Alcatraz Producer and Novelist ~ Daniel Pyne

Throughout his career, Daniel Pyne has moved freely between the television and feature worlds and the world of books. He acts as a visiting professor at the UCLA Graduate School of Film and a writing advisor for the Sundance Institute. At present, he is writing and co-producing JJ Abrams’ highly anticipated TV show Alcatraz on FOX. Click for more info on Daniel Pyne.

Daniel you wear plenty of writing hats. Which one is the most comfortable fit and why?

It’s not a matter of comfort as much as it is my good fortune to be able to pursue all these different kinds of storytelling. I like television for its immediacy, its serialized narrative, for the collaborative process it requires, (working with other writers, as well as filmmakers and crew, on multiple storylines, at the same time), and for the way it allows for the exploration of character through repetition – in much the same way we experience people in our lives, slowly revealing themselves over time. 

 I love movies for their size, their visual power, and for their economy, which requires a writer to pare down prose and dialogue to only what is absolutely necessary to tell the story. I also enjoy working with directors to craft a film that is both visual and richly textured. And I love novels for their purity of expression unmitigated by anyone or anything else, their breadth, the intimacy you can develop with a reader, the way words can create images and emotions that transcend the real and the concrete; at their best, novels soar.

Most of our readers are novelists. What can you tell us about writing for television/film that can help us become better novelists?

My theory, completely unsupported by any empirical evidence, is that the way people read is changing. Maybe it’s always changing, but certainly with the growth of film and television as the dominant cultural expression in the twentieth century, and the rapid rise of blogging and texting in this new century, the way people receive information and express themselves and process cultural mythology must mean that novelists need to adapt to new kinds of narrative.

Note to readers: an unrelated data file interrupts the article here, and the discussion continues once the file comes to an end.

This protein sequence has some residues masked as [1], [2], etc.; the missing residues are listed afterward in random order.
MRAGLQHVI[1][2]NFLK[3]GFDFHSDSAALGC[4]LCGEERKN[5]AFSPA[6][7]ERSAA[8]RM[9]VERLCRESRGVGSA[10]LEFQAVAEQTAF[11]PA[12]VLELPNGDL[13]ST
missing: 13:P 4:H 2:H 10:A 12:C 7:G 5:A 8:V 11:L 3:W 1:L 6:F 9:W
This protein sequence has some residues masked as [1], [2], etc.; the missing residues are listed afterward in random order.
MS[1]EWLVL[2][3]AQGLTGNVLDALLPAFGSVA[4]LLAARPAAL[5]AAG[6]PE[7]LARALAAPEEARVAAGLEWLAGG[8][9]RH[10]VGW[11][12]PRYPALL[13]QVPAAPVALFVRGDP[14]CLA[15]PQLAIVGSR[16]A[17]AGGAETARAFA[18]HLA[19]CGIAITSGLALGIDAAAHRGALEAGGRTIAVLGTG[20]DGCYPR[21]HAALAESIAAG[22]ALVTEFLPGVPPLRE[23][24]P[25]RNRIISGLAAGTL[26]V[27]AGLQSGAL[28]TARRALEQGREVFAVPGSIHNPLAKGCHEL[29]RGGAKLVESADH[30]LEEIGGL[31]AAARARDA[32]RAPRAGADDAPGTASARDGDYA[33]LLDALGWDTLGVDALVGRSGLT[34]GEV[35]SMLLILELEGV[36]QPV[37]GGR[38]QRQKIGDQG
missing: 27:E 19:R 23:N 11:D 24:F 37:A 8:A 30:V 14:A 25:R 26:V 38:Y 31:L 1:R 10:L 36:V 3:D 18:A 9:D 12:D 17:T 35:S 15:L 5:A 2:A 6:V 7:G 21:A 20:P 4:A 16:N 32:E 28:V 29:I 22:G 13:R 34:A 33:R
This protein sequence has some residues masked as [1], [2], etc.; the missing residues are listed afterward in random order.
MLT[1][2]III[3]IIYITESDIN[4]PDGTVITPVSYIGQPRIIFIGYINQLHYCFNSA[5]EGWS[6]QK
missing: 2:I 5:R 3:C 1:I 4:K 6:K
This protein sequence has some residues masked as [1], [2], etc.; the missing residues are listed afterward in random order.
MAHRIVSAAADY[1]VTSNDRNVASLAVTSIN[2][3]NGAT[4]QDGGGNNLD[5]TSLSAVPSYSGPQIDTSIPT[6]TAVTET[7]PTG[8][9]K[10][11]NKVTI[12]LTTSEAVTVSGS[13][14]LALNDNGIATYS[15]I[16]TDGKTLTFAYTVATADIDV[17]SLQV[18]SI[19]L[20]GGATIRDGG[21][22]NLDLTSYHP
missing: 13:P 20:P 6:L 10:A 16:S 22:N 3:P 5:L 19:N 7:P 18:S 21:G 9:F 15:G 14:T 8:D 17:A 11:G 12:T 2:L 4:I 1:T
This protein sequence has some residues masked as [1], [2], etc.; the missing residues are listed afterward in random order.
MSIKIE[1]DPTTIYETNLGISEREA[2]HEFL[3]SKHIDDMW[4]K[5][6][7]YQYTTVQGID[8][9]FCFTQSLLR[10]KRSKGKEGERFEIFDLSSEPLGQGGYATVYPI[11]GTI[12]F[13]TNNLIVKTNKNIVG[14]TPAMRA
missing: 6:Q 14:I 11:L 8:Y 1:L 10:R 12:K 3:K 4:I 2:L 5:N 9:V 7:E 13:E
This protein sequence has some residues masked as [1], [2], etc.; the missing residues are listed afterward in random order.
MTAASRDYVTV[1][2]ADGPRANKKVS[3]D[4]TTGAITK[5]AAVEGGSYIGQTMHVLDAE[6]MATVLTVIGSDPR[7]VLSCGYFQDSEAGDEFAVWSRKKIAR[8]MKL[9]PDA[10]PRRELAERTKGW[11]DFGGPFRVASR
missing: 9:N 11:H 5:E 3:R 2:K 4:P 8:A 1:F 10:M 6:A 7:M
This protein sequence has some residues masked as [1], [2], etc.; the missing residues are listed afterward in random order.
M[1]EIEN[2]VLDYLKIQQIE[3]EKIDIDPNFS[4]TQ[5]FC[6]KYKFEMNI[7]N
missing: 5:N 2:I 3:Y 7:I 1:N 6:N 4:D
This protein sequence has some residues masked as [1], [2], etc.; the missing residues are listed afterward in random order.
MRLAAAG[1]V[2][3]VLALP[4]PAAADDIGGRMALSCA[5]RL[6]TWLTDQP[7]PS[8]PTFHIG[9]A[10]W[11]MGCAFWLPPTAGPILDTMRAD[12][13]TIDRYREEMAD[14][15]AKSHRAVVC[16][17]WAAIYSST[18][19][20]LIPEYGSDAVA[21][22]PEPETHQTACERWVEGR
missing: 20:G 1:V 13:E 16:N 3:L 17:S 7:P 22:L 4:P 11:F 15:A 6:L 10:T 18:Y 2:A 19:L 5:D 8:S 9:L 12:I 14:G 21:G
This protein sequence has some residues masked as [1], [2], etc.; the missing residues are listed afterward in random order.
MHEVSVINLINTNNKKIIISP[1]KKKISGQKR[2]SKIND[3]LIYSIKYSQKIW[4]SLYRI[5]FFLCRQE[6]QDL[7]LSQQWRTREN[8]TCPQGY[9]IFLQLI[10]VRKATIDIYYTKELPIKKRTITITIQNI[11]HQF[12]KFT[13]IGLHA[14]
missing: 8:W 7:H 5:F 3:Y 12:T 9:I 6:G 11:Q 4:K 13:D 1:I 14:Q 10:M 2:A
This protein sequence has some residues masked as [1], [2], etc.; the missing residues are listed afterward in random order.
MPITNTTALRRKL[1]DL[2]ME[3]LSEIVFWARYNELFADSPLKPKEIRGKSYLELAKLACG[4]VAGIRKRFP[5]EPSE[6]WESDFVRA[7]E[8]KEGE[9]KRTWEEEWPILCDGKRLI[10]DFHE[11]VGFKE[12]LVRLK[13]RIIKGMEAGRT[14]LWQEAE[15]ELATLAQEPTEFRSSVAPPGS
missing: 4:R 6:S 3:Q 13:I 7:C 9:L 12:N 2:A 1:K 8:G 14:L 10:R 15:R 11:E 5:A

People have shorter attention spans. They’ve become used to processing information in a scattered, almost holographic way. I have a pet peeve about novelists turning their manuscripts into auditions for feature films, but I do think that the modern novel has to acknowledge that storytelling has been profoundly affected by the way film and television has, (sometimes detrimentally), altered the way we expect stories to engage us.

If there is one lesson you’ve taught to writing students over the years that you want them to GET, that you consider to be a key to writing success, what is it? Feel free to give us more than one.

Get a good chair.

It’s hard. Get over it.

Don’t give up.

Don’t settle — try to write as well as you possibly can. And then better than that, next time.

Write what you love to read.

Be willing to do it for free – because you’ll probably have to.

How has producing helped you as a novelist?

I don’t think it has any relationship to writing novels. Well, unless I wanted to self-publish, I guess. It does, however, get me out in the world with a wide variety of people and situations, rather than sitting alone at my desk trying to decide whether to use “said” or “explained.”

Do you find your multiple writing venues to be a challenge when you sit down to write a novel? How? What have you done to combat that?

For a long time, finding the time to write prose was difficult. I approach every piece I write with the same level of commitment, so if I have too much going on in the film world, I have no time for my fiction. Over the past decade I’ve made the effort to back off from television and carve out the time necessary to work on novels; the first one took years to finish, my second just a little more than a year.

What writing disciplines/tricks/habits have you developed that have helped you?

Somebody once told me that the secret to writing was staying in your chair. It’s pretty much true. The minute you get up, you can find a million things to distract yourself from going back to the page. Washing dishes. Throwing a ball to the dogs. Worrying about those cracks in the fireplace. Snacks. Napping. ESPN Sportscenter.

What is your favorite/most effective marketing tool?

I don’t have one. The novelist’s need for promotion, especially self-promotion, depresses me. I’d like to think that you could just write your tale, and when you are finished, people will read it — and that would be that. That’d be a fine world to live in.

Social media – career builder or time waster? How do you make it work for you ?

I don’t. It hasn’t. I really haven’t much engaged in it. For better or worse. I don’t think what I had for lunch is very interesting. (It was a Greek Salad, by the way. Heirloom tomatoes and olives and feta.) Am I wrong?

Time waster? Probably. But definitely not going away.